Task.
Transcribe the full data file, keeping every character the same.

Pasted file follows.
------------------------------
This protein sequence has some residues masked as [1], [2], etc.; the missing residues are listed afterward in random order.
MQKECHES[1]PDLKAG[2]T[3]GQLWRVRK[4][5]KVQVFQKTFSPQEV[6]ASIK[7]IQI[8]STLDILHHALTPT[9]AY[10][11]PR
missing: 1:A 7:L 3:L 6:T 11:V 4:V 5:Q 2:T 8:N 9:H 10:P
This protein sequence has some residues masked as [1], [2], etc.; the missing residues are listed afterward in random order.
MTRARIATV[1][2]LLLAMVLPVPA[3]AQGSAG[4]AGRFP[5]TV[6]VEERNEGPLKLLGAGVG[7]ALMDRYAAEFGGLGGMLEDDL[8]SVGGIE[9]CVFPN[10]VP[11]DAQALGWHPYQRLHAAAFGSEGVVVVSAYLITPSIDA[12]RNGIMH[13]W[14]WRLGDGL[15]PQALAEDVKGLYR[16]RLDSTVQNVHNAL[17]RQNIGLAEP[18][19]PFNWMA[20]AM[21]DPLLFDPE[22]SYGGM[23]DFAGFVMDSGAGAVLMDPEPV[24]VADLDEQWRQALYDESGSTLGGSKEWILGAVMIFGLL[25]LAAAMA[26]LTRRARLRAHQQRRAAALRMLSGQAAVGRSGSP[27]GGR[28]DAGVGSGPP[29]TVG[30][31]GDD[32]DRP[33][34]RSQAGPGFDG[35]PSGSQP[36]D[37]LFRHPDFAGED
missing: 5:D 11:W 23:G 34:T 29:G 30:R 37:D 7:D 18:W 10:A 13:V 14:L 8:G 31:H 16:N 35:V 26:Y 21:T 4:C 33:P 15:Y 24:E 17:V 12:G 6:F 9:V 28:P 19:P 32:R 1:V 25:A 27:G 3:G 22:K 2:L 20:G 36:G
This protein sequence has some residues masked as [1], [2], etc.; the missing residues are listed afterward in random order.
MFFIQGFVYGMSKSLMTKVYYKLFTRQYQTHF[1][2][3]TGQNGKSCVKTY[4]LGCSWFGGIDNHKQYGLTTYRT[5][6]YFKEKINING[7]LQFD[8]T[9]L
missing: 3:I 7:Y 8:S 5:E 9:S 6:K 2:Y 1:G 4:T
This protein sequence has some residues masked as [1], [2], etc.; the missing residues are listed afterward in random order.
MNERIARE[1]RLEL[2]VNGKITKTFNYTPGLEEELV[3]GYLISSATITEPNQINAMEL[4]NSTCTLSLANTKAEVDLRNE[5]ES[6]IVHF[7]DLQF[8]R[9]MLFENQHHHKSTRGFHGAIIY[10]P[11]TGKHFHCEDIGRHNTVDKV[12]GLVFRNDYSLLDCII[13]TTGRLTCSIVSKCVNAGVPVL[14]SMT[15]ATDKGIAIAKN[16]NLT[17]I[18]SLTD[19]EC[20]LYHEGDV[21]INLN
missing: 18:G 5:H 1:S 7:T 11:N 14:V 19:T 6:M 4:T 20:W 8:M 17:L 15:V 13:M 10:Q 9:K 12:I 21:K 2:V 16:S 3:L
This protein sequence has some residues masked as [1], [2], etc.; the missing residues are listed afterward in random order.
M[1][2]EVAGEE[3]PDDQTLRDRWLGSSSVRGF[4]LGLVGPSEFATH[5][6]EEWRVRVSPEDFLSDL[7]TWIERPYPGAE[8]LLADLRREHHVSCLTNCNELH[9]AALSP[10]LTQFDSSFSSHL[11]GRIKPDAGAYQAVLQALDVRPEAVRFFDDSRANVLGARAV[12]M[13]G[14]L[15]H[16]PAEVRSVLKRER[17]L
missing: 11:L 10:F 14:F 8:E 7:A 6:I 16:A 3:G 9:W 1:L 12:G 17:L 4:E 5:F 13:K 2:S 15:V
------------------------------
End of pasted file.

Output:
This protein sequence has some residues masked as [1], [2], etc.; the missing residues are listed afterward in random order.
MQKECHES[1]PDLKAG[2]T[3]GQLWRVRK[4][5]KVQVFQKTFSPQEV[6]ASIK[7]IQI[8]STLDILHHALTPT[9]AY[10][11]PR
missing: 1:A 7:L 3:L 6:T 11:V 4:V 5:Q 2:T 8:N 9:H 10:P
This protein sequence has some residues masked as [1], [2], etc.; the missing residues are listed afterward in random order.
MTRARIATV[1][2]LLLAMVLPVPA[3]AQGSAG[4]AGRFP[5]TV[6]VEERNEGPLKLLGAGVG[7]ALMDRYAAEFGGLGGMLEDDL[8]SVGGIE[9]CVFPN[10]VP[11]DAQALGWHPYQRLHAAAFGSEGVVVVSAYLITPSIDA[12]RNGIMH[13]W[14]WRLGDGL[15]PQALAEDVKGLYR[16]RLDSTVQNVHNAL[17]RQNIGLAEP[18][19]PFNWMA[20]AM[21]DPLLFDPE[22]SYGGM[23]DFAGFVMDSGAGAVLMDPEPV[24]VADLDEQWRQALYDESGSTLGGSKEWILGAVMIFGLL[25]LAAAMA[26]LTRRARLRAHQQRRAAALRMLSGQAAVGRSGSP[27]GGR[28]DAGVGSGPP[29]TVG[30][31]GDD[32]DRP[33][34]RSQAGPGFDG[35]PSGSQP[36]D[37]LFRHPDFAGED
missing: 5:D 11:W 23:G 34:T 29:G 30:R 37:D 7:D 18:W 10:A 13:V 14:L 8:G 31:H 16:N 35:V 26:Y 21:T 4:C 33:P 15:Y 24:E 17:V 12:G 6:F 9:V 28:P 19:P 32:R 1:V 25:A 27:G 3:G 22:K 2:L 20:G 36:G
This protein sequence has some residues masked as [1], [2], etc.; the missing residues are listed afterward in random order.
MFFIQGFVYGMSKSLMTKVYYKLFTRQYQTHF[1][2][3]TGQNGKSCVKTY[4]LGCSWFGGIDNHKQYGLTTYRT[5][6]YFKEKINING[7]LQFD[8]T[9]L
missing: 3:I 7:Y 8:S 5:E 9:S 6:K 2:Y 1:G 4:T
This protein sequence has some residues masked as [1], [2], etc.; the missing residues are listed afterward in random order.
MNERIARE[1]RLEL[2]VNGKITKTFNYTPGLEEELV[3]GYLISSATITEPNQINAMEL[4]NSTCTLSLANTKAEVDLRNE[5]ES[6]IVHF[7]DLQF[8]R[9]MLFENQHHHKSTRGFHGAIIY[10]P[11]TGKHFHCEDIGRHNTVDKV[12]GLVFRNDYSLLDCII[13]TTGRLTCSIVSKCVNAGVPVL[14]SMT[15]ATDKGIAIAKN[16]NLT[17]I[18]SLTD[19]EC[20]LYHEGDV[21]INLN
missing: 18:G 5:H 1:S 7:T 11:N 14:V 19:T 6:M 4:T 20:W 8:M 17:L 15:V 13:M 10:Q 9:K 12:I 21:K 2:V 16:S 3:L
This protein sequence has some residues masked as [1], [2], etc.; the missing residues are listed afterward in random order.
M[1][2]EVAGEE[3]PDDQTLRDRWLGSSSVRGF[4]LGLVGPSEFATH[5][6]EEWRVRVSPEDFLSDL[7]TWIERPYPGAE[8]LLADLRREHHVSCLTNCNELH[9]AALSP[10]LTQFDSSFSSHL[11]GRIKPDAGAYQAVLQALDVRPEAVRFFDDSRANVLGARAV[12]M[13]G[14]L[15]H[16]PAEVRSVLKRER[17]L
missing: 11:L 10:F 14:F 8:E 7:A 6:I 16:A 3:G 9:W 1:L 12:G 17:L 4:E 5:F 13:K 2:S 15:V